September 15, 2005


Bruckner: Symphony No. 9. Günter Wand conducting Radio-Sinfonieorchester Stuttgart des SWR. Profil. $16.99.

Orff: Carmina Burana. Günter Wand conducting Hamburger Knabenchor St. Nikolai, Mitglieder des Opernchors des Niedersächsischen Staatstheaters Hannover, NDR Chor and NDR Sinfonieorchester. Profil. $16.99.

     Günter Wand (1912-2002) left a substantial discography, so it is not immediately clear why there is a need for Profil’s very extensive “Günter Wand Edition.”  But listening to these two recordings from the series makes its niche quite evident.  These are very special renditions of the works, both recorded live (the Bruckner in 1979, the Orff in 1984), and both providing insights into the music beyond those in other versions by Wand and other conductors.

     This Bruckner Ninth is an especially moving experience, being a performance that Wand himself remembered and discussed years later (the included booklet quotes the conductor as saying he couldn’t put this concert out of his mind).  This is an astonishingly cohesive performance imbued with great understanding, from the truly amazing, very Wagnerian opening (the indication Misterioso has never been better observed), through a first movement that gleams with feeling; a scherzo whose odd, ghostly flickering veers from surprising to genuinely eerie; and a third movement that builds beautifully and inexorably to its famed, unresolvable, dissonant climactic chord, then restarts and closes with a feeling of peace that passes all understanding.  The performance was given before more than 3,500 people in the Benedictine Basilica of Ottobeuren, and the audience sat in silence afterwards for a full 10 minutes.  A quarter of a century later, this Bruckner Ninth remains spellbinding.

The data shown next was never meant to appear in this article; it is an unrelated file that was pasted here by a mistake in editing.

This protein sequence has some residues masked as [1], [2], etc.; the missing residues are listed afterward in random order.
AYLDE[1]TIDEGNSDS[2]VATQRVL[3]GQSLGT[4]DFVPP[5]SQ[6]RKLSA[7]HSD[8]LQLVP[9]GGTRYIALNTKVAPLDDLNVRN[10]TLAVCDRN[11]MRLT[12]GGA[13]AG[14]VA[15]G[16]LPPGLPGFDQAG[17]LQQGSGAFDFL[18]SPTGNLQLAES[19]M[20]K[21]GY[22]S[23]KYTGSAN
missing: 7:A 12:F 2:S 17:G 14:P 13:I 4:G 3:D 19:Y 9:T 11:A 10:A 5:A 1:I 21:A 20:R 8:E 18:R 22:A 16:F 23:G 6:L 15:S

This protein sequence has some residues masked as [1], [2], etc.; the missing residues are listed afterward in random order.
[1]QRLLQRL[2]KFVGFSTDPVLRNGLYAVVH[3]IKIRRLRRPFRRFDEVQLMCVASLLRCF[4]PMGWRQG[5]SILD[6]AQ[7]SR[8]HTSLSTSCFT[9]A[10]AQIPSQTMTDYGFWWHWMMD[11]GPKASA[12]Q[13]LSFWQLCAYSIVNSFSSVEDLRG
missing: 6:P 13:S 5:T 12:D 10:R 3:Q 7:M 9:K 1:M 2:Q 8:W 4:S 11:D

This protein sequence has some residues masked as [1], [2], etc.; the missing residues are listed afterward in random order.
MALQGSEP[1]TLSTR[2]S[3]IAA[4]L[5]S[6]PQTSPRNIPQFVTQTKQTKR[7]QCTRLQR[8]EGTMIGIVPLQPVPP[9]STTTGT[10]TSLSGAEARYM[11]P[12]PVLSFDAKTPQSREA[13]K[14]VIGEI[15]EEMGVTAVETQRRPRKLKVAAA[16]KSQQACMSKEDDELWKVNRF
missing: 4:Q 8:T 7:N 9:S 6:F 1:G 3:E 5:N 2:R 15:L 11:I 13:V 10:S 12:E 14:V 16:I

Carmina Burana provides the strongest possible contrast.  This is not a work with which Wand is usually associated, but in fact he was quite attached to it, and clearly had a highly individual, even idiosyncratic idea of how to perform it – at least on the basis of this recording. Instead of setting clear tempi for each brief section and letting the contrasts between sections carry the work forward, Wand finds ways to vary the tempo within individual sections: the first half of O Fortuna is slower than the second, for instance, and In taberna quando sumus has more tempo variations than Orff wrote.  Also, although this is essentially a vocal work, Wand displays the orchestra quite prominently and lavishes a great deal of attention on the brief orchestra-only sections, such as the dance at the start of the Uf dem anger section. The soloists here are not all of equal quality.  The best is baritone Peter Binder, who has the most music and tries – presumably guided by Wand – to interpret different sections with different characterizations, an approach more seen in opera than in cantata.  Soprano Maria Venuti has a lovely voice, ethereal when it needs to be, though again with operatic inflections.  But tenor Ulf Kenklis is a disappointment, seeming to have difficulty with his range and even losing his falsetto at one unfortunate moment in the song of the roasting swan, Olim facis colueram.  This Carmina Burana seems unusually episodic, with some lovely touches and a few missteps – not a great performance, but one that is definitely worthy of a profile series, especially as it demonstrates a less-known side of Wand’s musical interests.

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